Let’s worry about ungulates and not wolves

While wolves are accused and hunted down for killing livestock, European hunters and farmers are missing the biggest issue facing them already: uncontrollable numbers of ungulates. Wild boar, red deer and moose (where present) are causing millions of euros damage in the agricultural and forestry sector. Even exotic bird from South-America are now targets in Germany. The news does not often report on that, in fact many governments do not publish these numbers.

False perspectives

When you search for the statistics on wildlife damage, it seems nearly impossible to find reliable numbers. Countries like Spain, Portugal, Romania, Czech Republic, Denmark, Italy and even Germany do not publish on the damages from ungulates. This way it becomes very difficult for the general public to put the wildlife damage into perspective, especially in relation to the wolf.

Germany just revealed that wolves caused approximately € 500.000 damage over the past 17 years. A study in 2016 showed that Spain, having 4-5 times more wolves than Germany, is coping annually with € 700.000 damage. Yet both countries provide no public data on damages caused by ungulates. Unpublished data shows that browsing of red and roe deer cause more than €90,- per hectare damage to forestry in Germany. Consider that Germany has roughly 11.4 million hectares of forest. The damage by deer alone could thus exceed € 100 million per year.

Ungulates’ damage in Europe

Other countries do publish some numbers, and they are shocking. Austria copes with an estimated forest damage from ungulates of €218 million every year. About 70% is caused by browsing of roe deer, red deer and chamois. In principle, the Austrian hunters have to pay the compensation, yet hunters pay only 20-30% to the forest owners.

Red deer, roe deer and wild boar damage 24% of the young forests and 13.200 hectares in Poland. In response, Poland used chemical and mechanical repellents and fencing to protect young forests, costing more than €15 million back in 2003.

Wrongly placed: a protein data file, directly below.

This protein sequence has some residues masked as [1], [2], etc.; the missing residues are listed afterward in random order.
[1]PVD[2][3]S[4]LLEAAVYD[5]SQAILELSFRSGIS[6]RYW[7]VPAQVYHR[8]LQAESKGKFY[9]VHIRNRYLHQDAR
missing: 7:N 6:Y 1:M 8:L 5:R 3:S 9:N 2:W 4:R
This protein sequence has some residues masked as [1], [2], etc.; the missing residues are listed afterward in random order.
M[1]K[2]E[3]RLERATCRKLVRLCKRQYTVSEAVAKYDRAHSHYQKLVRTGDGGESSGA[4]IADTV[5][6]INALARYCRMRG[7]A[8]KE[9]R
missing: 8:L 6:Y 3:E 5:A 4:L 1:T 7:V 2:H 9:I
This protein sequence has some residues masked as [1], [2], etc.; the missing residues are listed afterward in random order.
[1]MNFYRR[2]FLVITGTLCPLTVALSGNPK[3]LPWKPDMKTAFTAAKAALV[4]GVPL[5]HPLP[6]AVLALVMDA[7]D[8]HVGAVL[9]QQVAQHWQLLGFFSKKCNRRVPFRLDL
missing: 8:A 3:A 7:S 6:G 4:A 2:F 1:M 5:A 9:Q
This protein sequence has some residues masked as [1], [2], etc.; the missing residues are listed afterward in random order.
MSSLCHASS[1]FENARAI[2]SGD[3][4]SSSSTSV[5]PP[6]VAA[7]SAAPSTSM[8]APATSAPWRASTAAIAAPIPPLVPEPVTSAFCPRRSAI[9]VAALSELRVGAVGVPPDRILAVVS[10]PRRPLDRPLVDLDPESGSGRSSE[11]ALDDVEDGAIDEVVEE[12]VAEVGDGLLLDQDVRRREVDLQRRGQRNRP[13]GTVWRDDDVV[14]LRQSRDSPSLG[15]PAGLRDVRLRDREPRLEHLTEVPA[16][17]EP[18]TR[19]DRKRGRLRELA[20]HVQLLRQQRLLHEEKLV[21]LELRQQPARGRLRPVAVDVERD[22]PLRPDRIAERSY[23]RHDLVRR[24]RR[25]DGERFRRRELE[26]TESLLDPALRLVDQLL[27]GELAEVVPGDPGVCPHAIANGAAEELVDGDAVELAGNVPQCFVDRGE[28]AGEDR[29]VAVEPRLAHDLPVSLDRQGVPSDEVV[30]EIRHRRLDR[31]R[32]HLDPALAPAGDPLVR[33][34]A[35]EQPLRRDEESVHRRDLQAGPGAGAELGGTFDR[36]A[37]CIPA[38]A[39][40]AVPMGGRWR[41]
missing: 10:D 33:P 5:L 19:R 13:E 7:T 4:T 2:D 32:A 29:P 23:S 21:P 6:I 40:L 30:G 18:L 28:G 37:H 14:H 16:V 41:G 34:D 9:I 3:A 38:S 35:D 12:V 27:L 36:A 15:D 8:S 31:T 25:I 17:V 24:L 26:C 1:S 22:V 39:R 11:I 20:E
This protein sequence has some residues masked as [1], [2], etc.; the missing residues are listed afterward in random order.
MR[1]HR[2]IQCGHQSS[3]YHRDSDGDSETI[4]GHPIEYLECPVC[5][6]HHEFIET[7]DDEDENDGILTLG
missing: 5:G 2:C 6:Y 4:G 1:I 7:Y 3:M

England estimates the damage to agriculture at €6.56 million. In Sweden, the moose causes loss on pine wood quality of at least €50 million per year. The Czech Republic estimates forest damage at €1.5 million (unpublished data) every year. Hungary paid compensations of €4.5 million to cover agricultural damages in 2005, while it paid another €585.000 to compensate for forest damage by deer. And Croatia deals with €685.000 damage each year, where wild boar causes most damage to corn fields and pastures.

Problematic wild boar and traffic accidents

Estimates show that the damage of wild boars alone to European agriculture exceeds €80 million every year. In France, the wild boar is accountable for 87% of the paid compensations, while red deer causes 10% of the crop damage. French hunters paid more than €26.5 million compensation in 2004/2005. Add another €100 million costs due to ungulate-vehicle collisions in France, and you see that the wolf is not France’ biggest problem. However, in 2016 government officials killed the 100th wolf in France, since its return. And last month, the French authorities killed three more wolf cubs.

In Slovenia, the calculated costs of wild boar damage is €15 per km2, thus € 300.000 each year. The wild boar is accountable for about 60% of the damage claims in Slovenia, mainly on cereal crops and pastures. Adding up the ungulates’ damage in traffic accidents, numbers are exceeding € 10 million a year. Even in Germany, the statistics show €447 million damage due to the collisions with ungulates.

Forests still benefit from ungulates

All these numbers might put the ungulates in a very bad daylight. But ungulates are also very beneficial for forests! While debarking certain species, they can support increasing plant biodiversity. Even browsing on unwanted plant species (from a human perspective) can increase the economic value of a forest stand. Furthermore, ungulates act as seed dispersers, improving germination conditions. The problem is the excessive large numbers. In recent years, hunters often released ungulates to increase population sizes for hunting. The ungulates became very shy in a human dominated landscape, thus hunters were not able to kill enough deer to keep the numbers under control. Now that the wolf is returning, it would be much better to let the wolf restore nature’s balance in Europe again. More zoning and fencing with the goal to keep wild animals out of their forests and to try to control species using hunting techniques, will only worsen the situation. Carnivores controlled the herbivores in our forest for a long time very effectively, until we humans intervened.

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